I am sure many uplifting ways of helping children enjoy the Sabbath could be invented if we made lots of effort to apply some imagination. What could be wrong with parents taking generous amounts of time on the Sabbath to get down and play what the children want in ways that set examples of compassionate caring for them and for others? Little children have a hunger for being praised and being made to feel good for what they do rather than punished for failing to be physically quiet. Most children and teens have not had the patience or interest to listen to the minister talking on for hours about adult stuff. Jesus said we adults need to become like little children and not the other way around!
“And said, Verily I say unto you, Except ye be converted, and become as little children, ye shall not enter into the kingdom of heaven.” (Matthew 18:3).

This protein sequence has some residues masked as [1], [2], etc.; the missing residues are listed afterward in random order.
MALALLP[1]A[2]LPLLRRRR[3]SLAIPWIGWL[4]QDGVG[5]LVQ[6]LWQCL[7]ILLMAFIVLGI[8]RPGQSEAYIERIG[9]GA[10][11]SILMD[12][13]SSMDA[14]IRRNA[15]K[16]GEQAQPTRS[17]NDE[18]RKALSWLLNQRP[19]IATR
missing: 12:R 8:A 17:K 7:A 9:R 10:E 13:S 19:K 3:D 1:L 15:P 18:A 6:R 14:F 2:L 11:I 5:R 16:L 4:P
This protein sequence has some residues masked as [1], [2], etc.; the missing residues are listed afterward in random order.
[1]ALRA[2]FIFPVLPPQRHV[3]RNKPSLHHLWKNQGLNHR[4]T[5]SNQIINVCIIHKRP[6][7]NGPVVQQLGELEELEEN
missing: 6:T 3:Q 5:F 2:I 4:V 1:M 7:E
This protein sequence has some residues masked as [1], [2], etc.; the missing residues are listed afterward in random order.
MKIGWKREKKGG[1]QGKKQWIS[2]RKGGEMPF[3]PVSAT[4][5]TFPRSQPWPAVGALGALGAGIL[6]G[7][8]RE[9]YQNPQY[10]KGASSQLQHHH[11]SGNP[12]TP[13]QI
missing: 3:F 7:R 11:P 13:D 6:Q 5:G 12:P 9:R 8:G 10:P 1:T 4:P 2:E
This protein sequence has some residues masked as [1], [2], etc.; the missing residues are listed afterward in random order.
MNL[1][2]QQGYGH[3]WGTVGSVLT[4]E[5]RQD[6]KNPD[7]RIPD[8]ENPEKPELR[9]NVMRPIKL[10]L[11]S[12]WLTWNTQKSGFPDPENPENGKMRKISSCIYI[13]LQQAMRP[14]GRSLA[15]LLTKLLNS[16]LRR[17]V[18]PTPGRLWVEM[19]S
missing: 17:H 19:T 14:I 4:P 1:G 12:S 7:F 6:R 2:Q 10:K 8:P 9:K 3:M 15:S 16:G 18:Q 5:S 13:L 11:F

Grown ups can learn from little children too. Church members without children need to develop attitudes of working to understand of the needs of the little children and become mercifully tolerant of innocent disruptions instead of irritated into judgmental thinking that the children still have a lot to learn. Each disruption can be a challenging opportunity for all of us to become understanding of the needs of others and try to think of ways to help out. By making positive agape efforts, we can replace dread of the Sabbath with wonderful inspirational behavior leading towards utopian styles of happiness and joy. Of course no one is perfect but that must not stop us from striving to develop in directions of positive good works.
Before leaving the subject of the Sabbath, please notice a statement made by Jesus concerning the same corn plucking incident previously mentioned in Matthew 12: “And he said unto them, The sabbath was made for man, and not man for the Sabbath.” (Mark 2:27).